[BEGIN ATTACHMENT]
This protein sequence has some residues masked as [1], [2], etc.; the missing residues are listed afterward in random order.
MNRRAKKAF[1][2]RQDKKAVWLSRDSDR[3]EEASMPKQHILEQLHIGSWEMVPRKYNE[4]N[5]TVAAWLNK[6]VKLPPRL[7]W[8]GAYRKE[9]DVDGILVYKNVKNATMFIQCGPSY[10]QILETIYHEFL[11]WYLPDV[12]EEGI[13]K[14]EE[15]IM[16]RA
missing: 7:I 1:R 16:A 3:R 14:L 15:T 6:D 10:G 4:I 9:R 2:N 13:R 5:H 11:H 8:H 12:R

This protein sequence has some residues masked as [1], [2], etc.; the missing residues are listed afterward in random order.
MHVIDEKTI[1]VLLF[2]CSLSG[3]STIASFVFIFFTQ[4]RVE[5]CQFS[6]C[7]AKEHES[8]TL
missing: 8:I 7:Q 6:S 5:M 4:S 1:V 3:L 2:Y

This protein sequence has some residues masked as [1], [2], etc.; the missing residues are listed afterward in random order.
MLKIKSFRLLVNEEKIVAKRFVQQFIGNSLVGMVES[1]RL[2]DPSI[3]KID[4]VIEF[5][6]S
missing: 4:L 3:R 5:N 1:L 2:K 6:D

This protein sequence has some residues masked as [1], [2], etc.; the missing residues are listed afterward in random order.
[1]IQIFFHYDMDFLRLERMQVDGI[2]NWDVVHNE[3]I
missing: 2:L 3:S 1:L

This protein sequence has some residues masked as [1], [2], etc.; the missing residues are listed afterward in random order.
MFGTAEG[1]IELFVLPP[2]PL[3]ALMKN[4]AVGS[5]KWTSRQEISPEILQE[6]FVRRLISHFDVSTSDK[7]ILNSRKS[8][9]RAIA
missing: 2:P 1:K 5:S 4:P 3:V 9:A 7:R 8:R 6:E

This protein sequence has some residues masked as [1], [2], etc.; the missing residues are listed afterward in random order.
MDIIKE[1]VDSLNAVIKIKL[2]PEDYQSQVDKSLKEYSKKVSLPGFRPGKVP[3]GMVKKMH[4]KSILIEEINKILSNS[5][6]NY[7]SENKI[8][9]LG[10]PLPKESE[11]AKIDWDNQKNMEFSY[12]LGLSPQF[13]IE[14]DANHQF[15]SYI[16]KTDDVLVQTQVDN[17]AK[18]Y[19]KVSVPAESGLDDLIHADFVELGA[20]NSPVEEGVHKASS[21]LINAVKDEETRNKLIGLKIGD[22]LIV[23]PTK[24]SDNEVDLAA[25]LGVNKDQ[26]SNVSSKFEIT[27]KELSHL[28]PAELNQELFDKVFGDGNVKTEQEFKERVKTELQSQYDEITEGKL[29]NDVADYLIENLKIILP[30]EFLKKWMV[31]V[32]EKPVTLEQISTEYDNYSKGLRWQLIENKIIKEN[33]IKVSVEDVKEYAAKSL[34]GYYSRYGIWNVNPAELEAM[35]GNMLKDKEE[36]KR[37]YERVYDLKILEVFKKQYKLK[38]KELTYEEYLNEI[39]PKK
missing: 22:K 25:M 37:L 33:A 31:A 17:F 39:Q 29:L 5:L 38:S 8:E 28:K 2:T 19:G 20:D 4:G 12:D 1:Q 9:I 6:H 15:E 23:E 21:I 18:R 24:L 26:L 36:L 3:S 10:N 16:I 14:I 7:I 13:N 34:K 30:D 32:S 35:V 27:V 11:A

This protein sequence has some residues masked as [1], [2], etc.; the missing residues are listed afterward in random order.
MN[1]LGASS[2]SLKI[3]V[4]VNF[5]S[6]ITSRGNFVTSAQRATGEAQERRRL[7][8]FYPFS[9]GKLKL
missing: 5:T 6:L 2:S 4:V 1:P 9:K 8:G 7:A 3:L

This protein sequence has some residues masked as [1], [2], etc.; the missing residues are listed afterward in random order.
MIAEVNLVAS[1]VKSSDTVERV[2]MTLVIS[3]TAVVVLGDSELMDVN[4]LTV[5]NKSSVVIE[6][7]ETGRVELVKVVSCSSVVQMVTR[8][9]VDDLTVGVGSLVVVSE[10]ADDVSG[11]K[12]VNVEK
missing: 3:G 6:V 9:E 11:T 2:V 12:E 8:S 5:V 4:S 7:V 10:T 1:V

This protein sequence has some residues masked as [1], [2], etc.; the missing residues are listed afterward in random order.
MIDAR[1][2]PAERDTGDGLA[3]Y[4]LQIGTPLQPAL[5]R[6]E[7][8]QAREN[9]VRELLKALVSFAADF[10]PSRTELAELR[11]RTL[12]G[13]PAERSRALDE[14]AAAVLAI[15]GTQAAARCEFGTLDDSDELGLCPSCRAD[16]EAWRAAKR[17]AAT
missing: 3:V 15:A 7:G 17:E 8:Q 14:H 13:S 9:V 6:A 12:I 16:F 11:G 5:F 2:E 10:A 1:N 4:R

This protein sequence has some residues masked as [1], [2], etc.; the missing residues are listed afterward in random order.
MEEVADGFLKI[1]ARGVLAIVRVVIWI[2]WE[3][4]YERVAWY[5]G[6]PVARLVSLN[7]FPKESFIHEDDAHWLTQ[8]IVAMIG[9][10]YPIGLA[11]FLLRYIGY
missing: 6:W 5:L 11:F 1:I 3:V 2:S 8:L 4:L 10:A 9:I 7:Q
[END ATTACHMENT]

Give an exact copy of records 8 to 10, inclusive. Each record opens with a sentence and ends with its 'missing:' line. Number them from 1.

This protein sequence has some residues masked as [1], [2], etc.; the missing residues are listed afterward in random order.
MIAEVNLVAS[1]VKSSDTVERV[2]MTLVIS[3]TAVVVLGDSELMDVN[4]LTV[5]NKSSVVIE[6][7]ETGRVELVKVVSCSSVVQMVTR[8][9]VDDLTVGVGSLVVVSE[10]ADDVSG[11]K[12]VNVEK
missing: 3:G 6:V 9:E 11:T 2:V 12:E 8:S 5:V 4:S 7:V 10:T 1:V

This protein sequence has some residues masked as [1], [2], etc.; the missing residues are listed afterward in random order.
MIDAR[1][2]PAERDTGDGLA[3]Y[4]LQIGTPLQPAL[5]R[6]E[7][8]QAREN[9]VRELLKALVSFAADF[10]PSRTELAELR[11]RTL[12]G[13]PAERSRALDE[14]AAAVLAI[15]GTQAAARCEFGTLDDSDELGLCPSCRAD[16]EAWRAAKR[17]AAT
missing: 3:V 15:A 7:G 17:E 8:Q 14:H 13:S 9:V 6:A 12:I 16:F 11:G 5:F 2:E 10:A 1:N 4:R

This protein sequence has some residues masked as [1], [2], etc.; the missing residues are listed afterward in random order.
MEEVADGFLKI[1]ARGVLAIVRVVIWI[2]WE[3][4]YERVAWY[5]G[6]PVARLVSLN[7]FPKESFIHEDDAHWLTQ[8]IVAMIG[9][10]YPIGLA[11]FLLRYIGY
missing: 6:W 5:L 11:F 1:I 3:V 2:S 8:L 4:L 10:A 9:I 7:Q